Wall Street Journal Europe
April 1, 2010
by Irwin Stelzer
If he had really meant what he sang, Noel Coward would be very unhappy that so many are being beastly to the Germans merely because chancellor Angela Merkel doesn't see any reason to bail out Greece. Or to take steps to reduce her country's competitiveness and its trade surplus.
After all, Germany bit more than a few bullets to get where it is: wage restraint by trade unions, budget restraint by the government, fewer welfare goodies than its southern euro-zone colleagues were doling out, paid for with borrowed money. Don't look to frugal Germans until after you agree to an International Monetary Fund austerity program, is Ms. Merkel's message to euro-zone bureaucrats, Greece, Portugal and whichever other country will come knocking on her door. Then, and only then, and only after a unanimous vote of euro-zone member states, will she contribute to coordinated bilateral loans. That's a bit of a retreat for her, in response to pressure at last week's EU summit. But a tactical retreat only.
European Commission President José Manuel Barroso sounds appeased, but only slightly, because Merkel has stalled bail-out efforts into some indefinite future. He says the commission believes "determined and coordinated action" in support of Greece "is needed now", and makes it clear that his remarks are aimed at Ms. Merkel, who sees no such urgency.
Never mind that she was the chief supporter of his successful bid for a second term: if you want loyalty, buy a dog, as we say in Washington.
Lorenzo Bini Smaghi, an executive-board member of the European Central Bank, is even angrier. He took to the German press to oppose Ms. Merkel's call for intervention by the International Monetary Fund. He told Die Zeit, "Resorting to the IMF can be detrimental to the stability of the euro" and its image. He lost: Ms. Merkel will go along with a bailout only if the IMF is a major participant.
But the fuss about a bailout is really a side show. The fundamental problems are two: Germany's huge trade surplus, and the lack of central control of individual euro-zone members' fiscal policies.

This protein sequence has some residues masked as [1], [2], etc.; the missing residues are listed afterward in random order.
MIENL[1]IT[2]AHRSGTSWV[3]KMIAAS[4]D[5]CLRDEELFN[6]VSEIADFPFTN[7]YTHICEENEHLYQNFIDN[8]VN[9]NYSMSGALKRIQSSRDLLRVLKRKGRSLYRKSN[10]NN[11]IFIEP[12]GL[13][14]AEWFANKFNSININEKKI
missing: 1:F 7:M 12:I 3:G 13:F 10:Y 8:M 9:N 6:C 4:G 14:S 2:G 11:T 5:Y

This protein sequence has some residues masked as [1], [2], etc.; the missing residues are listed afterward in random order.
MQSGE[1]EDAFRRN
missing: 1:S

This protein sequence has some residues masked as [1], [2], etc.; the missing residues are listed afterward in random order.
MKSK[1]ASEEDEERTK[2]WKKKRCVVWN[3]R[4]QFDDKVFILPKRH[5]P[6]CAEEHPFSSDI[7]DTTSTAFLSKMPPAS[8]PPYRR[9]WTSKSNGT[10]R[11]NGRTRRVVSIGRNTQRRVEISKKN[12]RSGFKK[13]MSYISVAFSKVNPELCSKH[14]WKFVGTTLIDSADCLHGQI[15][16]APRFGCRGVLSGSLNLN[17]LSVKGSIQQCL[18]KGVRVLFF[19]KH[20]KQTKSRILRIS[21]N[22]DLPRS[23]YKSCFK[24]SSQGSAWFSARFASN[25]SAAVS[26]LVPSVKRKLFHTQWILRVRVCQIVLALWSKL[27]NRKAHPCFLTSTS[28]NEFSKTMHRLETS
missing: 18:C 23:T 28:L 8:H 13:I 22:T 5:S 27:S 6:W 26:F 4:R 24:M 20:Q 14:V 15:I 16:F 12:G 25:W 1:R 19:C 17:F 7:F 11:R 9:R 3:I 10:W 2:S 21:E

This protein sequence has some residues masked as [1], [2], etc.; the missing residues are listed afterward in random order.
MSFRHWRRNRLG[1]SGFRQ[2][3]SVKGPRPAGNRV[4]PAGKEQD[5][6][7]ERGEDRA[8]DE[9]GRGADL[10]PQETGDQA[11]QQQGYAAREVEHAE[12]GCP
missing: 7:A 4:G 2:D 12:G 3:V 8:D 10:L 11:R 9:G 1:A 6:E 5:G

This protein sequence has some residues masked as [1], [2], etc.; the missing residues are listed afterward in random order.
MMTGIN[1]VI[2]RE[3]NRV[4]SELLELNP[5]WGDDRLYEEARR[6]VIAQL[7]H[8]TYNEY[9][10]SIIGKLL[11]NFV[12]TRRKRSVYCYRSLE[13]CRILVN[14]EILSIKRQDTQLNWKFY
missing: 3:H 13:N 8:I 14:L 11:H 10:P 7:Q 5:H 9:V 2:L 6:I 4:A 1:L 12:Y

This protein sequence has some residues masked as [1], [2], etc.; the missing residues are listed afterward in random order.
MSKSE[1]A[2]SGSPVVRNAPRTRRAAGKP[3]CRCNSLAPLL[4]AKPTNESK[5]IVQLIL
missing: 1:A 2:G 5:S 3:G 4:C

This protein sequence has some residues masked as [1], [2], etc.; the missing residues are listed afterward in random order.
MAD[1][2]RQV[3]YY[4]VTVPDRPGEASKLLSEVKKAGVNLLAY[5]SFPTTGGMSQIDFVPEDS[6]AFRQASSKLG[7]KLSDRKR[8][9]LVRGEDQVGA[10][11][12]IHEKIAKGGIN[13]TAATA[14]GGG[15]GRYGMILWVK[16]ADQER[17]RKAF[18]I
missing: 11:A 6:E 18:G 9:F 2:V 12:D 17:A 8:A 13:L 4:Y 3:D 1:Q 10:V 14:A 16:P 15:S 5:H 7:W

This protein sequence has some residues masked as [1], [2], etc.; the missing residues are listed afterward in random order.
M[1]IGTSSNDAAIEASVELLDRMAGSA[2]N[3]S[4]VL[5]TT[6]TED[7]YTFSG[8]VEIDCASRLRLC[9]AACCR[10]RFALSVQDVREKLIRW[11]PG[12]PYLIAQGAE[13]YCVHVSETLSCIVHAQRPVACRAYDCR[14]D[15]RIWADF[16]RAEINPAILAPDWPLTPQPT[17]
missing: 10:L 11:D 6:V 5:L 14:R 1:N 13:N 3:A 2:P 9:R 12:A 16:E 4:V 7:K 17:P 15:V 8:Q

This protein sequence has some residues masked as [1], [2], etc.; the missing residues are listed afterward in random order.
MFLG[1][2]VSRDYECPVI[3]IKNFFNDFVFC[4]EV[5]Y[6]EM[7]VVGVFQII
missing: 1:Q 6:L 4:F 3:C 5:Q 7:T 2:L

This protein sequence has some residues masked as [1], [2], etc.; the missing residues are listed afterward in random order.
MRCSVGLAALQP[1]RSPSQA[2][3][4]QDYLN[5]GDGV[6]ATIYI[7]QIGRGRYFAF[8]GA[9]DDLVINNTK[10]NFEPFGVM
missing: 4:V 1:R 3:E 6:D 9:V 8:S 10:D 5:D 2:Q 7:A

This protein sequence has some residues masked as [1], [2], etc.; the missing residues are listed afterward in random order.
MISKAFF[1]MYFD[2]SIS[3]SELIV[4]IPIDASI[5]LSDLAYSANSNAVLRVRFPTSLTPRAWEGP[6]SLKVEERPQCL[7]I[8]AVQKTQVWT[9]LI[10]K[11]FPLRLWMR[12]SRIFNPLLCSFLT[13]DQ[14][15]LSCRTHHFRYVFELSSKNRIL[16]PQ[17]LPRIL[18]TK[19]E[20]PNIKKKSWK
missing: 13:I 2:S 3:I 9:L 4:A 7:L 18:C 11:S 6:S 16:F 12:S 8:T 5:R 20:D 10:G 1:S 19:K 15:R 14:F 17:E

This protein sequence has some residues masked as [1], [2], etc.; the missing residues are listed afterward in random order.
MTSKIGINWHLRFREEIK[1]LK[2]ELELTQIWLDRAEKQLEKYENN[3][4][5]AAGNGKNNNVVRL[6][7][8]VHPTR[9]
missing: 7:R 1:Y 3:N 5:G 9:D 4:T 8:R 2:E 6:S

Germany's trade surplus within the euro zone keeps less efficient countries such as Greece in deficit, while its surplus with the rest of the world keeps the euro higher than it would otherwise be, making it more difficult for its partners to compete in world markets. That problem cannot be solved until the noncompetitive, profligate members get their labor costs down and their productivity up.
The problem of enforcing the agreed 3% limit on deficits is even more difficult, as its solution involves the surrender of some sovereignty. Rather than confront this intrinsic flaw in the euro system, there is a tendency to emulate the ostrich. One top EU official told me that the problem has been caused by U.S. hedge funds and the anti-EU media.
Believe that—and many EU officials certainly do, especially after several hedge fund operators dined together in New York to trade ideas about the situation—and you can contentedly sit at the next commission meeting believing that if the big, bad hedge funds can be reined in, and the press muzzled, all will be well. Greece will get its budget deficit down from 12.9% to 3% in a relatively few years, Spain's regional and central governments will go through with plans to cut the nation's deficit in half by 2013, and Portugal will reduce its deficit from 9.3% of GDP last year to 2.8% by 2013. Oh, and you would have to believe the optimistic growth forecasts that underlie these projections.
Thoughtful euro-zone executives, even those who believe a papering-over might get them through this crisis, are considering a range of more durable reforms. One is the establishment of some sort of central review body with the power to fine or otherwise discipline countries that let their finances run wild. Another possibility is the bifurcating of the euro into a eurosud and a euronord—to permit the southern countries to devalue.
But even such moves would merely avoid the problems that, in the words of a recent report from the European Commission, have kept European growth "lower than that of our main economic partners, largely due to a productivity gap that has widened over the past decade."
Low expenditures on research and development, and a "less dynamic business environment" are cited as major villains. The injection of dynamism would require major labor-market reforms to increase mobility between jobs and between countries, dismantling regulations that impede the establishment of new businesses, and reducing taxes to encourage R&D spending and risk taking.
If this crisis is not to be wasted, that is the direction in which a reluctant Europe will have to be dragged.
No one, least of all the markets, is betting that will happen any time soon.
Irwin Stelzer is a Senior Fellow and Director of Economic Policy Studies for the Hudson Institute. He is also the U.S. economist and political columnist for The Sunday Times (London) and The Courier Mail (Australia), a columnist for The New York Post, and an honorary fellow of the Centre for Socio-Legal Studies for Wolfson College at Oxford University. He is the founder and former president of National Economic Research Associates and a consultant to several U.S. and United Kingdom industries on a variety of commercial and policy issues. He has a doctorate in economics from Cornell University and has taught at institutions such as Cornell, the University of Connecticut, New York University, and Nuffield College, Oxford.
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